Scientists assemble to discuss the power of X-ray spectroscopy

Press Release


The Nicholas Copernicus Astronomical Center, Poland, is facilitating a gathering of astronomers from around the world at the Staszic Palace in Warsaw on September 6-8 to enhance the power of X-ray spectroscopy in astrophysics.

Professors Agata Różańska and Andrzej Zdziarski from the N. Copernicus Center are the lead organisers for the meeting which aims to widen opportunities for scientists to exploit both European-funded and international X-ray astronomy spectroscopic facilities. The meeting will include talks and presentation by international experts, and is designed to assist relatively inexperienced users in smaller institutes.

Spectroscopy is a major tool of astrophysics, and can provide us with the temperature, density, velocity and distance of the hottest objects in the Universe. Many types of sources can be studied by X-ray spectroscopy, including clusters of galaxies, supernova remnants, hot stars, active galactic nuclei, neutron stars and black holes.

Professor Agata Różańska said: “It is crucial to investigate how hot plasma accumulates in the centers of galaxies and clusters and how it shapes the Universe. During the conference we will present the latest results of X-ray spectroscopy of wide range of objects and discuss the scientific goals of the latest ATHENA satellite, which will provide us with revolutionary spectroscopic data.”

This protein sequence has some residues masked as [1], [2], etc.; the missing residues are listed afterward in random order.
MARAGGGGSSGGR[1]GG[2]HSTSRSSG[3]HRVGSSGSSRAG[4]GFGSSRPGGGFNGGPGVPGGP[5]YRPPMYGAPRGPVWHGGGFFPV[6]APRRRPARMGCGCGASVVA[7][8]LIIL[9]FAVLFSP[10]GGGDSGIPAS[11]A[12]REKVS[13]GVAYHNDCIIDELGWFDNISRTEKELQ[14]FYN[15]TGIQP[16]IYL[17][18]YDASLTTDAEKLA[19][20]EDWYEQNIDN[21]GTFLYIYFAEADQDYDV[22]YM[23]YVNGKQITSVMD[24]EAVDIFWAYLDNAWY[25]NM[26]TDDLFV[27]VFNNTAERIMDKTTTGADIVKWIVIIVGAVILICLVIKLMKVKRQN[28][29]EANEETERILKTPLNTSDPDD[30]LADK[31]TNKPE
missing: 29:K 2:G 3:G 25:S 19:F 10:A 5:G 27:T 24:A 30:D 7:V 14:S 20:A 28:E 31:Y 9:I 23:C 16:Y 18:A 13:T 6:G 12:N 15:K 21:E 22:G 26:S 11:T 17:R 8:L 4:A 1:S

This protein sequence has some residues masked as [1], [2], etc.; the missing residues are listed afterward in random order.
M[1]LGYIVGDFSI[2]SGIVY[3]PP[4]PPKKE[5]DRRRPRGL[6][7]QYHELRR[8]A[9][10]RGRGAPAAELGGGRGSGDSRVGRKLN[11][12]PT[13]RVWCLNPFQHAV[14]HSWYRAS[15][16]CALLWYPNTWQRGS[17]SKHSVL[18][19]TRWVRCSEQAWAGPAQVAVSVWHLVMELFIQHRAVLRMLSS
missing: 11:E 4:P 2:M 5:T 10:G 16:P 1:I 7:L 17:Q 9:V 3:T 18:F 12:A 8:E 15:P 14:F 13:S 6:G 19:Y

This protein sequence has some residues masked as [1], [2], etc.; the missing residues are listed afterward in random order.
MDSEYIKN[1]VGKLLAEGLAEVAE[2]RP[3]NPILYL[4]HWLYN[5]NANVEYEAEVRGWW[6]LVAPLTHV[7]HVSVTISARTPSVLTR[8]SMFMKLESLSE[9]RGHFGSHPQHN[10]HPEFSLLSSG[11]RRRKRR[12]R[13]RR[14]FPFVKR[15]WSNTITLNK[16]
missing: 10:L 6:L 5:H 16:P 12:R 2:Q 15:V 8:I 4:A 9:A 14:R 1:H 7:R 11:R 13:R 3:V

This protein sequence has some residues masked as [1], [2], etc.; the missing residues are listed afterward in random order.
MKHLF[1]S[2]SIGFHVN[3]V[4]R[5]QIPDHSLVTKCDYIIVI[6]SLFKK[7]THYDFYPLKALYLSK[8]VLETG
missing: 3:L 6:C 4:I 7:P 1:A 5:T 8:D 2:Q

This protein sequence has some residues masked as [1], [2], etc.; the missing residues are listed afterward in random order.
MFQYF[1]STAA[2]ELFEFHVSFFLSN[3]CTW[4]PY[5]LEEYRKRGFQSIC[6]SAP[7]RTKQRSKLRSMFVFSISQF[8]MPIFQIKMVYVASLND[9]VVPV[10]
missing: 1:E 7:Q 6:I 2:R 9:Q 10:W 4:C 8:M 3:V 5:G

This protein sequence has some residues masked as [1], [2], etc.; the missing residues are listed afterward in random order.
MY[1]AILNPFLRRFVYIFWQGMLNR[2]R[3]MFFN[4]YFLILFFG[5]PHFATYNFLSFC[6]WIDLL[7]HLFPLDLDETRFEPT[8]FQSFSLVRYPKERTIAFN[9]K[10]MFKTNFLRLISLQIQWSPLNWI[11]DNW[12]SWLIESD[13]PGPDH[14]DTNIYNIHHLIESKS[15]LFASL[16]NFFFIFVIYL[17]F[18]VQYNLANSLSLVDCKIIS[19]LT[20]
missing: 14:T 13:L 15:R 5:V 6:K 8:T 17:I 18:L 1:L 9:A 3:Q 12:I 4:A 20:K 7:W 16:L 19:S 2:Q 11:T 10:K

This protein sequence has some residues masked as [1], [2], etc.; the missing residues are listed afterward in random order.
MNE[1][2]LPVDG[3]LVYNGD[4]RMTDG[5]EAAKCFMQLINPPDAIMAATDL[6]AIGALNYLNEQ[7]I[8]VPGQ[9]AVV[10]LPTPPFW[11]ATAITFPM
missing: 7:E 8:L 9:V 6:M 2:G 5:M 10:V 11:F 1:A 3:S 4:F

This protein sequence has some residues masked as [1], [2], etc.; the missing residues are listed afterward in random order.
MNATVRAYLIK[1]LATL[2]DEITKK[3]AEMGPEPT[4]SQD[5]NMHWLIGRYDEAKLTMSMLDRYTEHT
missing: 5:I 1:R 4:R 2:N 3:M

The programme forms a part of the AHEAD (Integrated Activities for High Energy Astrophysics) project funded under the European Union Horizon 2020 Research Infrastructure Program. The AHEAD project is led by Professor Luigi Piro, from INAF, Istituto Astrofisica e Planetologia Spaziali, Rome who said, “The AHEAD project provides the backbone for the High Energy Astrophysics community in Europe. Our consortium comprises among the best centers in the field, with 26 institutes and one space company from 16 countries in Europe. We want to keep our community at the cutting edge of science and technology in this highly competing research field and to strengthen the infrastructure for the development of future space observatories, with particular regard to Athena, the future large space Observatory for X-ray astronomy”.

Notes to editors:

For more information contact Agata Różańska and Andrzej Zdziarski,